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Flying Fijian fans ready for RWC

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Flying Fijian fans await the Australia gameFlying Fijian fans await the Australia gameTHE 2019 Rugby World Cup fever has hit Fijians in Vancouver and around the world.

And tonight, when the Flying Fijians take on the mighty Australian Wallabies in their opening Pool D match,Fijians in Vancouver will be hunkered down to root for their former countrymen.

While the action aplenty will be at the Sapporo Dome in Japan, the fans will be glued to the live TV feed in homes, social clubs and sports bars to watch the game.

Admired Flying Fijian fan, Shafeel Sahib who embraced the sport in 1987 and followed it closely since the 1991 World Cup is upbeat about the team causing an upset.

The Delta, BC, resident says he will watch the game from the comfort of his home with a few friends.

“People have preferences”, he said.

“It has been the same gig every four years, stay home and enjoy the game”.

Shafeel says unlike previous RWC, Fiji has assembled a good team for 2019 RWC.

“The best arsenal to their armoury”.

He said with Leone Nakarawa who was named the 2018 European Player of the Year, Viliame Mata voted as Players’ Player of the Year (2019) with the Edinburgh Rugby, former NRL, Semi Radradra and Josua Tuisova, Fiji will give Australia a good game.

“Fiji have been preparing for two months to combat the unique threat of Australia, with the battle at the breakdown key in what is liable to be a relentlessly fast-paced game under the roof in Sapporo”.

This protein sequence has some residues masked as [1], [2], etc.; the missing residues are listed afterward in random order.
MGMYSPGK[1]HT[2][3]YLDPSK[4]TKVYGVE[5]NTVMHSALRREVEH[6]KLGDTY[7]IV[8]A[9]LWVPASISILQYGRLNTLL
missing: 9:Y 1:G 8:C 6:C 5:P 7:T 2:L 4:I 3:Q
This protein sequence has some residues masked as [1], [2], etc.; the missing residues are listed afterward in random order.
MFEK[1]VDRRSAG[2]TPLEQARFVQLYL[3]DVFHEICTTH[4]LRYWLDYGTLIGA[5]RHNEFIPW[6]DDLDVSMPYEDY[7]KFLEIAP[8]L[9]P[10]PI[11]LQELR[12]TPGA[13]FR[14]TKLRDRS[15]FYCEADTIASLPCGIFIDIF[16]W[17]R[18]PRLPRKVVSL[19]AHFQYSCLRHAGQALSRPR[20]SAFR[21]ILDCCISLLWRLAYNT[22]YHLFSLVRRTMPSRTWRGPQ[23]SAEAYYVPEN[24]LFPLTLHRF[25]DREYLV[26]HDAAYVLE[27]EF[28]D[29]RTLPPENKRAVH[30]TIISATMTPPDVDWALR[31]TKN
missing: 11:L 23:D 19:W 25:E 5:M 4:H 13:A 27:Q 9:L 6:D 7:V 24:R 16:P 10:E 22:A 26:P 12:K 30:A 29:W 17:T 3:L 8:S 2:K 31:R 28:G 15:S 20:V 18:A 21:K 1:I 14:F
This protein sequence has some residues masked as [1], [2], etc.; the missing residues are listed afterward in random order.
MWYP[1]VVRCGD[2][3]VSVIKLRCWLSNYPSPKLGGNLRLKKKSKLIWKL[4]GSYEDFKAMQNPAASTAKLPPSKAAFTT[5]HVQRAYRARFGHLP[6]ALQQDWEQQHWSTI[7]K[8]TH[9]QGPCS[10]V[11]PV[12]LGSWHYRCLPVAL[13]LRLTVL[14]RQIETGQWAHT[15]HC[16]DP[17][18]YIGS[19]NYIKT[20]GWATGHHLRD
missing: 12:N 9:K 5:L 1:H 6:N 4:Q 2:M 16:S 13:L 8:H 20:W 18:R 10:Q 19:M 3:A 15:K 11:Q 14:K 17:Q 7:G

“The Australians are aware of the fire power they will be up against.

"You have got guys like (Semi) Radradra on the wing, (Josua) Tuisova as well. These guys are powerful men”.

Fiji coach John McKee and his assistant Tabai Matson have emphasised that their scrum has improved considerably in the four years since the two teams last met. Dominant tight-five displays against Japan and Tonga this year will have caught the Wallabies' attention.

Fiji have not beaten Australia in 65 years and face a World Cup points deficit of 83-25 over their two matches to date: a 28-13 defeat four years ago and a 55-12 hammering in 2007.

But the Pacific Islanders are likely to need all that new-found nous and a bit more if they are to turn back the tides of history.

McKee said the side was the best available to take on the Wallabies, with the winner of the clash set to put themselves in the box seat for a quarter-final spot.

"We know Australia are a very good team and present a big challenge for us but, because of our preparation, I know our team is mentally and physically ready for that challenge," said McKee.

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